photo credit: The Guardian

Extra! Extra! Extra!

The Interwebs might be fun, but for a writer, there’s nothing like a good old fashioned print edition––hence my excitement at the January’s American Theatre magazine, which ran a feature article I wrote on assisting in the theatre. The story is excerpted below, but you can download a full PDF HERE, or read a (sadly picture-free) web version HERE.

Or you could, you know, read the print edition. But why be all 1999 about it?

I Get a Sidekick Out of You

It’s 10:30 on a wet October morning in New York City, and the south rehearsal room at Playwrights Horizons is starting to hum. Trickling into the windowless hall are actors, designers and administrators who shake off the rain, graze at the festive snack table—it’s almost Halloween—and exchange familiar “hellos.” Today is the first rehearsal of Jordan Harrison’s Maple and Vine, initially seen at last year’s Humana Festival and now making its New York premiere under the direction of the prolific Anne Kauffman (Stunning, This Wide Night, God’s Ear).

By the time Ilana Becker rolls in, the room’s almost full. Goofy, quick to laugh, alternately focused and irreverent, Becker is Kauffman’s petite, brown-haired assistant. Becker has already attended some prep meetings for Maple and Vine, but as she notes her spot at the rehearsal table—close to Kauffman, naturally—it’s impossible not to sense her first-day excitement.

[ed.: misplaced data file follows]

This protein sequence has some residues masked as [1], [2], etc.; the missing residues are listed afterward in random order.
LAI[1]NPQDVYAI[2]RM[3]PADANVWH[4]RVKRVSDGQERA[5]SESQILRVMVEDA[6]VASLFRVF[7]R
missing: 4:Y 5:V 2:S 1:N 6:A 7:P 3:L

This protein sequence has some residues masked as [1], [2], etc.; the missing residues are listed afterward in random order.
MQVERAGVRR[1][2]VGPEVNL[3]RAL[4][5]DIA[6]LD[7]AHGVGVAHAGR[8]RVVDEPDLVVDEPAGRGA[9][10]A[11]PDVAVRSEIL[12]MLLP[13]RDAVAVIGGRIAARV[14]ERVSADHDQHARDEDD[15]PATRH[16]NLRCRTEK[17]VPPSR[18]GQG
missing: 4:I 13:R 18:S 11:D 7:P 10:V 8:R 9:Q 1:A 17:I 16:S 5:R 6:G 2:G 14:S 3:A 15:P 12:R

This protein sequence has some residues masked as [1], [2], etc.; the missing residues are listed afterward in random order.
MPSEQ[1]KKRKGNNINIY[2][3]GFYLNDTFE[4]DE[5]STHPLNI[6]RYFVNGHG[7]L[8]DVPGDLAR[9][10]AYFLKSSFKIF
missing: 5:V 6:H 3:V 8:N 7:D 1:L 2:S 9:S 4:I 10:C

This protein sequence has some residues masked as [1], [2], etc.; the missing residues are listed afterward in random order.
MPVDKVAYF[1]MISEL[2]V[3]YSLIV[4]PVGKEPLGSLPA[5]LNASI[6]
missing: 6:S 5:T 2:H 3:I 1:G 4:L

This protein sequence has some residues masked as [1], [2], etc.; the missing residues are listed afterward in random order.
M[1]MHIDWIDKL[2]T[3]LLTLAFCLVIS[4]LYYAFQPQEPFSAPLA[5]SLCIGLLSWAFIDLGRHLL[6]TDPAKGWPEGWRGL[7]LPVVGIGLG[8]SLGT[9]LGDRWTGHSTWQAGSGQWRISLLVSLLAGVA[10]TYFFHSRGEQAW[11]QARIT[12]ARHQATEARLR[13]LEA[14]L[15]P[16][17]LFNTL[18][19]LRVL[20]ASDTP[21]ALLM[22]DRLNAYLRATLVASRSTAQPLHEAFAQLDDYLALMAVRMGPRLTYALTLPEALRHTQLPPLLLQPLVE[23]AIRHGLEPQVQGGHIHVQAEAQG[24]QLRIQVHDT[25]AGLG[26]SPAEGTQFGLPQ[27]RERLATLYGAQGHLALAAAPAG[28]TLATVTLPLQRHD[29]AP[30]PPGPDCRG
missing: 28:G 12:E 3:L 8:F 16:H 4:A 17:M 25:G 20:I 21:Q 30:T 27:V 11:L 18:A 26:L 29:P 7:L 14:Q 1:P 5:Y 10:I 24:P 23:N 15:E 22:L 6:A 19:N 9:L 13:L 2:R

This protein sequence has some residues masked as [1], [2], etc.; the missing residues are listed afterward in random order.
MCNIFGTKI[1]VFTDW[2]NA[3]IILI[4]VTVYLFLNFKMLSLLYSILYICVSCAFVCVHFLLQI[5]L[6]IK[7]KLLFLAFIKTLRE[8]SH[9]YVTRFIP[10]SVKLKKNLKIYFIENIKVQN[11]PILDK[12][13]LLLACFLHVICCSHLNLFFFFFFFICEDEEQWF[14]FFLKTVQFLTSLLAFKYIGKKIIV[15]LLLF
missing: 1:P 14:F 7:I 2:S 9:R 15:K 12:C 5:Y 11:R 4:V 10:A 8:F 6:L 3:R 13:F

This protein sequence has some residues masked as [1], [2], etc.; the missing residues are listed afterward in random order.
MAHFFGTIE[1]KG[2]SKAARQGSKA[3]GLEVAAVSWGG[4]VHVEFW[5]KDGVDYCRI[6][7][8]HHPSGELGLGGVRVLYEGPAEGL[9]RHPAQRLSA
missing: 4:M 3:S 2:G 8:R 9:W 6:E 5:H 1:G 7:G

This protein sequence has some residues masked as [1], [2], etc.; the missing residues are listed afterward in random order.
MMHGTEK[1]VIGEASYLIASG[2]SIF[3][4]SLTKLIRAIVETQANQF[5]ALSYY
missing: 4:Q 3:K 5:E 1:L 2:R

As an assistant, 28-year-old Becker belongs to a breed of unknown yet well-connected young directors, adjuncts to some of the theatre’s most important figures. An assistant director’s work can be mundane (buying salads) or creatively significant (suggesting cuts), but it always involves some interpersonal sixth sense, a faculty for knowing what directors need or don’t need, preferably before they do. Ideally, assisting is a chance to observe and help a master at work. Practically, it’s the clearest way for a young director to get her foot in the door….

Finish the article HERE (PDF) or HERE (web).

Posts for American Theatre Mag’s “The Circle”

Yes, theater-words has been depressingly barren for the past two months, but this dearth is not without good reason: I’ve been cutting my teeth in loads of fun, smaller pieces over at the wonderful American Theatre Magazine. Grab the print edition for those stories (it’s found “in fine bookstores everywhere”), or check out these links to pieces I’ve wrote for the Magazine’s blog, TCG Circle:

The Canadian Club
– dance-theatre is gettin’ out of town!

Somewhere That’s Green – art meets sustainability meets programming

A Real Turkey – Arena Stage invites the military to Thanksgiving

Why is the Sequel Never the Equal? – of plays and sequels

“Artistic Ruins”?

John Stezaker, 2005, Cinema 1 II (Collage)

Jerry Saltz writes an accurate indictment of the visual art world in this week’s New York Magazine. His argument—contemporary art “contains safe rehashing of received ideas about received ideas”—just might apply to the theater: are we muddled in “a melancholic romance with artistic ruins, homesick for a bygone era”?

The full article can be found here; read on to check out excerpts…

[Read more…]

%d bloggers like this: